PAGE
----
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Enemy: Chicago Bulls
3SOB Forecast*: 54-28


Credit: Adidas

What’s new in the Windy City?

What a season 2012-13 was for the Chicago Bulls.

If it was not already a given that he had previously done so, coach Tom Thibodeau really earned his stripes last year, as he took a battered and weathered Bulls team to about as commendable a second-round exit as one could possibly imagine — a five game meat grinder against the world champion Miami Heat.

The end result hardly does justice to the onerous road that the Bulls had traveled leading up to their demise. Heck, they hung on by a string just getting out of the first-round, with all of the depth issues that their injury problems created. Aside from Derrick Rose, who missed the whole season, major pieces of the puzzle, Luol Deng, and Kirk Hinrich were both lost during the playoff run, while Joakim Noah was playing through a case of the debilitating plantar fasciitis. These issues forced emerging swingman Jimmy Butler to shoulder a lion’s share of the load, as he played all 48 minutes in five of the team’s last seven games, and 46 minutes in another.

The most resonant departure for the Bulls is that of journeyman Nate Robinson, who will truck his way out to Denver. An unforgettable act of heroism by Nate pulled them out of a 14 point hole late in the fourth quarter of Game 3 against the Brooklyn Nets, provoking what was arguably the most compelling game outside of Game 6 of the NBA Finals. The performance propelled them to a 3-1 series lead; leverage that they clutched to for dear life as they squeaked by the Nets in the deciding seventh game.

The Bulls have pretty much stood pat this off-season, to follow up. In terms of serious contributors, only free agent signee Mike Dunleavy and their pair of draft picks (Tony Snell and Erik Murphy) are singing “Maybe things will be better in Chicago,” along to the track by legendary songwriter, Tom Waits, heading into this season.

If you can stomach the unique grinding croon of Waits’s vocal delivery, I’d highly recommend allowing the piece of music to serve as your soundtrack to the rest of this preview… I can tell you it was mine to writing it.

I was going to kick off this preview with a chronicle of #TheReturn — the Rose story, but I realized that this would be a great disservice to the rest of the team, which for lack of a better term grinded its ass off to get to where it did last season.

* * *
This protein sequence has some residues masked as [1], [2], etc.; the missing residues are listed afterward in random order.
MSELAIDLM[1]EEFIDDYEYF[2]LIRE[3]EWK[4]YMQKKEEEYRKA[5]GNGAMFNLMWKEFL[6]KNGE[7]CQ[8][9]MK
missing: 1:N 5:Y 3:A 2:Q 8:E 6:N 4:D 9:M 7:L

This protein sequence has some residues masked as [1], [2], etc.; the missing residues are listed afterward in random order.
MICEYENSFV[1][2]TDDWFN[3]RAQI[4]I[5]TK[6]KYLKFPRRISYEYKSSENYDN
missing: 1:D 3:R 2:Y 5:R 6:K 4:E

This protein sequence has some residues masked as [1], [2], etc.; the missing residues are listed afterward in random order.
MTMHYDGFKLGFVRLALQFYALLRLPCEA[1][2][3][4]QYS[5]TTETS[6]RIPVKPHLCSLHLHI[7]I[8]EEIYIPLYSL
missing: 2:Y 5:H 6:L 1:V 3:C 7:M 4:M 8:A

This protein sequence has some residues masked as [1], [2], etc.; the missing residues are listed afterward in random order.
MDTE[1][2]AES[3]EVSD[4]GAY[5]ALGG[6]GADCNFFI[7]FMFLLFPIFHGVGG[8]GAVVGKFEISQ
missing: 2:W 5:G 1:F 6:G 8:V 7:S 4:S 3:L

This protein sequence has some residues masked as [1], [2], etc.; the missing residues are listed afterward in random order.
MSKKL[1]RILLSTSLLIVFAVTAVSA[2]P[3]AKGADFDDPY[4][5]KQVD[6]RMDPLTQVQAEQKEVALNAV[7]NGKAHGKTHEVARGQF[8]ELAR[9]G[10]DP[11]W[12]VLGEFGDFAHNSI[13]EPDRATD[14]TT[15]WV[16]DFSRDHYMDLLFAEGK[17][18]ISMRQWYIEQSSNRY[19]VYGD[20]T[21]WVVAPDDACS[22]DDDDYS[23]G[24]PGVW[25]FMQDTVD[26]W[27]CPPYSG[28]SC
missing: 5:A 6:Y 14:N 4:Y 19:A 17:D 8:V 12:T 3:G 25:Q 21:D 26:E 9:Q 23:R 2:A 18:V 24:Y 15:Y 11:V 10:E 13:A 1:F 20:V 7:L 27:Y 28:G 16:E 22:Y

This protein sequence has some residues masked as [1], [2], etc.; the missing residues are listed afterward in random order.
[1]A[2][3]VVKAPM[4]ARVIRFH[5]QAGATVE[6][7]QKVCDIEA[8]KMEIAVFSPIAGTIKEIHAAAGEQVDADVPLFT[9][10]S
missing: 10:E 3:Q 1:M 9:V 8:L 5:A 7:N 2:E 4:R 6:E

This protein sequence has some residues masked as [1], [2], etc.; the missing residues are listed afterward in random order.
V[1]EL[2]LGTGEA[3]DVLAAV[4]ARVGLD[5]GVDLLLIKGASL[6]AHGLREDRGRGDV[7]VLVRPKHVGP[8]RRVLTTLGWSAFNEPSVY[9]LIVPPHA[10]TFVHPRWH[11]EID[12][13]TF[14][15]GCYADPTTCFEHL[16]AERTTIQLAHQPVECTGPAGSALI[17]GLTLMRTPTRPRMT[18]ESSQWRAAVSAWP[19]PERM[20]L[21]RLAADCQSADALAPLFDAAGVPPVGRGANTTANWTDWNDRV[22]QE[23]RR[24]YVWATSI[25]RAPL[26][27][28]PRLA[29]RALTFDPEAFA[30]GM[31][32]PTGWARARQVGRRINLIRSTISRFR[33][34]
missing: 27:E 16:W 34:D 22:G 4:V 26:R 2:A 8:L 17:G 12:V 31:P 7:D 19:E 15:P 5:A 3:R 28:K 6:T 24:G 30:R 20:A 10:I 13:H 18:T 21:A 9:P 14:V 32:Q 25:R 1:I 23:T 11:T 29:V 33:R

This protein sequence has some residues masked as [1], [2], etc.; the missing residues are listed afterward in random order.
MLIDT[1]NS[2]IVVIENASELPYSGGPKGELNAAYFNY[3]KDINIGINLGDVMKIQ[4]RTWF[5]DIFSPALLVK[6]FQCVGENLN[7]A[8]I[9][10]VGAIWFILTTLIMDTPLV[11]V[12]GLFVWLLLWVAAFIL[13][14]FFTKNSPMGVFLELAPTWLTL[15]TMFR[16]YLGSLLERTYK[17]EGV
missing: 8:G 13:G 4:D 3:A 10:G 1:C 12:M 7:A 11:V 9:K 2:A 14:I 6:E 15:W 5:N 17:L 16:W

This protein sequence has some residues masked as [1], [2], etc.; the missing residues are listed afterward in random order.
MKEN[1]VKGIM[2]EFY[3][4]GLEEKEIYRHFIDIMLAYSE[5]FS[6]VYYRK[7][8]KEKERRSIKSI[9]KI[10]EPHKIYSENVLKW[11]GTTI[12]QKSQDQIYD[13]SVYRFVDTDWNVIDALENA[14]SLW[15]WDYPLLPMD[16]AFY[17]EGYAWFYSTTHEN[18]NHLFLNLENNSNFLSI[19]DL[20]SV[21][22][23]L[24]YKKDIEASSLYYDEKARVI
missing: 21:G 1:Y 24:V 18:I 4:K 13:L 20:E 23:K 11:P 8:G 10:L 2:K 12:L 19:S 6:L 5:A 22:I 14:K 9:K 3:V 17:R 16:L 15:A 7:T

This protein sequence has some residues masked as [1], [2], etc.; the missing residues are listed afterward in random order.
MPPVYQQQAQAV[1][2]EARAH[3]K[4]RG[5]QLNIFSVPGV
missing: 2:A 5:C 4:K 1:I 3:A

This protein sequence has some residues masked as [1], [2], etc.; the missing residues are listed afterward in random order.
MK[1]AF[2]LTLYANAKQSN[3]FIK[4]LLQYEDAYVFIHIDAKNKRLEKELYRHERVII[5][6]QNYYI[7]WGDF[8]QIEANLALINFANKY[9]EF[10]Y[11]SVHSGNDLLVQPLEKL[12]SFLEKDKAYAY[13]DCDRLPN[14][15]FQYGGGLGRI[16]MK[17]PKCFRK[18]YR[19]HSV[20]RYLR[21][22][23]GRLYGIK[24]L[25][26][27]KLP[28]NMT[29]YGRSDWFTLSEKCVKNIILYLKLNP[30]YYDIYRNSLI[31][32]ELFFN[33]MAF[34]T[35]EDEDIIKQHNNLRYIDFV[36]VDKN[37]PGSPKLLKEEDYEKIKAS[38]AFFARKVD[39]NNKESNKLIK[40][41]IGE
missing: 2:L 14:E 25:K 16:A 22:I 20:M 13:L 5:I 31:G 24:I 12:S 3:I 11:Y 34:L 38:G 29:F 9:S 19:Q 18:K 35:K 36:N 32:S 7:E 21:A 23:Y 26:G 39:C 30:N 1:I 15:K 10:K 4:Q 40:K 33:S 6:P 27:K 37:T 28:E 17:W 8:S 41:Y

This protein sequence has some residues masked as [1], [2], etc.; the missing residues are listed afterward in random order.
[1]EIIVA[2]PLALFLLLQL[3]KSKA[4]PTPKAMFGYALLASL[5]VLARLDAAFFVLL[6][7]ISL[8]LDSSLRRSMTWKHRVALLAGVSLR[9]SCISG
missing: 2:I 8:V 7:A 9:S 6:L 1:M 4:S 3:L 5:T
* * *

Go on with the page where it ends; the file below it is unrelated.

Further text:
This is not to say that Rose has not been hard at work in his own right. My intentions are by no means guided to demean the rigors that the recovery process entails. Candidly speaking, I fully understand and support Rose’s decision to take his time with the rehabilitation. He’s a 24 year old high flying point guard, with the world in front of him and 100% of it riding on those knees. We have seen athletic-freak scoring guard after athletic-freak scoring guard lose steam in their career due to recurring knee issues and I’m certain that Rose has been taking as many notes as any of us over the years.

Who are they cooking with?

PG: Derrick Rose
SG: Jimmy Butler
SF: Luol Deng
PF: Carlos Boozer
C : Joakim Noah
6 : Taj Gibson

In all three of the main additions this year, the Bulls were working to address their greatest weakness: 3 point shooting. The only team that edged out Chicago in the regard of less three point attempts (15.4) and makes per game (5.4) was, you guessed it, our Grizzlies. Dunleavy, Snell, and Murphy are all known threats to strike the long ball.

Murphy fits the mold of the alluring stretch four, which is rapidly becoming a requisite for every team to posess, while Snell and Dunleavy work the wings. Dunleavy has long been one of the better catch-and-shoot guys in the league, and has quietly improved his defensive game over the past few years, allowing a PER of just 10.3 to opposing small forwards. Snell has the length (a near 7′ wingspan), athleticism, and skillset to become a coveted 3-and-D system player on the NBA level. Adding these two to the roster further fortifies a dangerously lengthy and stable wing rotation, already consisting of Butler and Deng.

With regards to the post play, you know what you’re going to get with the Bulls, as Noah, Carlos Boozer, and Taj Gibson have comprised a solid and well-versed unit for a few years now. The only wild card for Chicago will be the guard play. Adding Rose can essentially equalize to the impact of introducing a top tier free agent into the equation. If he can return at even 75% of his MVP-caliber self, this team will continue to be a threat to take the East. If Hinrich can remain on the court, or Marquis Teague can build upon a strong summer and develop into a reliable backup, that’s gravy.

How do the good guys stack up?

Credit: Mike Brown / EFE

Josh Coleman:

Since Tom Thibodeau took over in the Windy City a few years back, I always like to think of these Bulls-Grizzlies matchups as “HPTMatt’s favorite games of the year”. You know what you’re going to get from both of these squads: tough, gritty defense; rugged interior play; coaches who are *thisclose* to being willing to flagrant foul their own grandmother to get an edge; and, in all likelihood, a low-scoring game that closely resembles a war of attrition. In one word: UGLY.

However, the basketball purist in me loves these contests, too. Fundamental basketball highlighted by the best defensive schemes this side of San Antonio is a delight for the not-so-casual fan to partake of. Much like the Pacers (who we’ll discuss later this week), the Bulls are one of those doppelgänger teams for the Grizzlies; a near-mirror image in so many ways. The lightning-quick point guards, the cerebral and tough centers, the do-everything small forwards, the “hate him when he plays for someone else” power forwards — they match up with one another so well across the board, it always appears to be a stalemate at face value.